In addition, both IEC 82079-1 and AAMI TIR 49 provide specific recommendations for establishing a process for creating the instructions for use.

The process for creating the instructions for use should include the following steps:

The process should be applied iteratively. In other words, an evaluation should be carried out at important milestones and the results of the evaluation should serve as input for further development.

4. Typical mistakes and their consequences

a) Errors that the Johner Institute’s consultants and auditors regularly encounter

  • The information in the instructions for use are incorrect.
  • The information doesn’t marry up with the device (anymore) – this is particularly common after software updates.
  • Which device or which variants the instructions for use refer to and the version number of the instructions for use are not clear.
  • Terms are not defined, consistent terminology is lacking, which encourages misunderstanding.
  • The text is incomprehensible, sentences are too long, too many phrases are in the passive voice and too abstract. The text uses technical terms and is not based on the vocabulary of the target group.
  • There is no structure or the structure is not clear, making navigation and orientation  difficult.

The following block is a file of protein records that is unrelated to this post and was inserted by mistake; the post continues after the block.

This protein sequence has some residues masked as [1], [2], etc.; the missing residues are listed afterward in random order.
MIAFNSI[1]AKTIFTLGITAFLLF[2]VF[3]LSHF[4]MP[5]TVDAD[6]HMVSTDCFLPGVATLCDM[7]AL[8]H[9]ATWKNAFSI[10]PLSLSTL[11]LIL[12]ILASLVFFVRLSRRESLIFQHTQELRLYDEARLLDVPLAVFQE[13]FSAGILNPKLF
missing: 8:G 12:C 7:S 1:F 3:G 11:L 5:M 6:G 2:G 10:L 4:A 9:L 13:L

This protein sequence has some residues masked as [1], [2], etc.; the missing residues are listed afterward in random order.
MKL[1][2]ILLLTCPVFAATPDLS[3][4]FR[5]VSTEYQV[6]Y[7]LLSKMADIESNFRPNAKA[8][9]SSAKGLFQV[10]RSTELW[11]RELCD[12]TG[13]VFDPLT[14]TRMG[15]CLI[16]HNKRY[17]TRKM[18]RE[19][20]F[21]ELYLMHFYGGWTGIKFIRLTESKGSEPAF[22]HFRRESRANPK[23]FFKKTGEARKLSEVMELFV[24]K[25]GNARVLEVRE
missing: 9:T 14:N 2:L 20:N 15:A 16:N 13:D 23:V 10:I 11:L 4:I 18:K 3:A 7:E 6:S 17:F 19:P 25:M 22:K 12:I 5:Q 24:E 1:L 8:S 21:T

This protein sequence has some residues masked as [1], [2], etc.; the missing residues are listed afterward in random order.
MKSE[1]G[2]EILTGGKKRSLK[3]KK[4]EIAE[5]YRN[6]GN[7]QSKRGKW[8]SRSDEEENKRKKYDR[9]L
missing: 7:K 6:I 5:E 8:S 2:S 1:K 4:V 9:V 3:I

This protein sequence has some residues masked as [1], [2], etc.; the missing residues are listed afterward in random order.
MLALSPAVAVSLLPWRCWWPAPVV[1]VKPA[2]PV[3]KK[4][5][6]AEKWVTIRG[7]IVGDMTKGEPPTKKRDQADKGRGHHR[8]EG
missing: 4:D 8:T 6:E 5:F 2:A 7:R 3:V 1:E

• Images or other forms of visualization are missing.
  • Font sizes are too small and there is no color coding or it is used inconsistently. The same applies to text sizes and text markups, as well as the page formatting and the use of elements such as symbols.
  • There is no translation or the translation is poor. Google Translate is a no-go.
  • There is only one single, hard-to-understand version of the instructions for use for different device variants and combinations with other devices
  • Content required for understanding and safe use is missing. In particular, the IFU does not cover all tasks or the complete life cycle from installation to decommissioning and disposal.
  • Superfluous information, e.g., about the manufacturer, bloats the instructions for use.
  • The instructions for use were not created by qualified staff but, for example, by untrained developers.
  • The manufacturers do not check the effectiveness of the instructions for use, e.g., in a usability test.
  • The target group is not taken into account sufficiently.
  • Manufacturers do not have process for informing users on errors in the instructions for use  after delivery.

b) The consequences of inadequate instructions for use

Time and time again, in dozens of usability tests, our consultants have seen use errors resulting from inadequate instructions for use. Problems in usability tests caused by inadequate instructions for use can delay device authorization.

If your device has already been placed on the market with inadequate instructions for use, in the worst case they could lead to harm to patients, users or third parties.

5. Five tips for writing instructions for use

Tip 1: Get professionals to do the job

Don’t leave the writing of instructions for use to developers or product managers who are not trained for this. You need specialized authors, editors, translators, proofreaders, illustrators and reviewers.

Tip 2: Specify your readers and your goals